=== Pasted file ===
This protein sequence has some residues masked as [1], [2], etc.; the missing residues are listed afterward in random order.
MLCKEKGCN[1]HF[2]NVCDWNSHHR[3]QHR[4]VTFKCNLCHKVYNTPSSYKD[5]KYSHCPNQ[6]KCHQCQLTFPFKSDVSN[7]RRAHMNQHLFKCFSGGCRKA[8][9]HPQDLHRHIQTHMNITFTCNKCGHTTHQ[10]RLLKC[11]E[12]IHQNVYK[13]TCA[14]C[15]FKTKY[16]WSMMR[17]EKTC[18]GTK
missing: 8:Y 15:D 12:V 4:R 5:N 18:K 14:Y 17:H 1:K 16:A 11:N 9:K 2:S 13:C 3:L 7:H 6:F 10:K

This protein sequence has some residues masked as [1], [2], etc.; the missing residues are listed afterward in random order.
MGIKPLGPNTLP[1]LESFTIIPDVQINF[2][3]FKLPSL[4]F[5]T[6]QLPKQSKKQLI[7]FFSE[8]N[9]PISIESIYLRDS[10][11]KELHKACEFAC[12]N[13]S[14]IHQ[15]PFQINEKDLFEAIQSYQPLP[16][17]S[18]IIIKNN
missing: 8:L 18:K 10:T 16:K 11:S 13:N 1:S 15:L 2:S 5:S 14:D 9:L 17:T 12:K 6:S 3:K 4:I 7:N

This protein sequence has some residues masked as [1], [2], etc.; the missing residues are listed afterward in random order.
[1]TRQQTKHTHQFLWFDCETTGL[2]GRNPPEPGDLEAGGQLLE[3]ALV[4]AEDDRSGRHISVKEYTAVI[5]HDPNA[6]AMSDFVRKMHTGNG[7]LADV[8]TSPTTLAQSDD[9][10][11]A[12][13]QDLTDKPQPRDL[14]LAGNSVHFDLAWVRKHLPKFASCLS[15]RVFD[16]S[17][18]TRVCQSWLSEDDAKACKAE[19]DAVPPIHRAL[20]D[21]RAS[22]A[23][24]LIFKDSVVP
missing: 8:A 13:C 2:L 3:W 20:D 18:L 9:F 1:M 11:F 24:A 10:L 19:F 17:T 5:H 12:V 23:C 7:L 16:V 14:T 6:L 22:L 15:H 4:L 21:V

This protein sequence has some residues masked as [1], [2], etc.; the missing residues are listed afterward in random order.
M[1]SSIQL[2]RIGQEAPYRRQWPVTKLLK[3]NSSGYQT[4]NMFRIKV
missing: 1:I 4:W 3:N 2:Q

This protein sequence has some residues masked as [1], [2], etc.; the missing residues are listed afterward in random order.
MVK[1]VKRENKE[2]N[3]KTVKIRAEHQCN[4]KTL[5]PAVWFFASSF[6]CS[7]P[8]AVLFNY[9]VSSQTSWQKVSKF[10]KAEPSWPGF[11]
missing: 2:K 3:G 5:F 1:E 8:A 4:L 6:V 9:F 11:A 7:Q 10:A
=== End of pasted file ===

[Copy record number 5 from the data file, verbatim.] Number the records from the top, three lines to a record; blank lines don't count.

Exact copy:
This protein sequence has some residues masked as [1], [2], etc.; the missing residues are listed afterward in random order.
MVK[1]VKRENKE[2]N[3]KTVKIRAEHQCN[4]KTL[5]PAVWFFASSF[6]CS[7]P[8]AVLFNY[9]VSSQTSWQKVSKF[10]KAEPSWPGF[11]
missing: 2:K 3:G 5:F 1:E 8:A 4:L 6:V 9:F 11:A 7:Q 10:A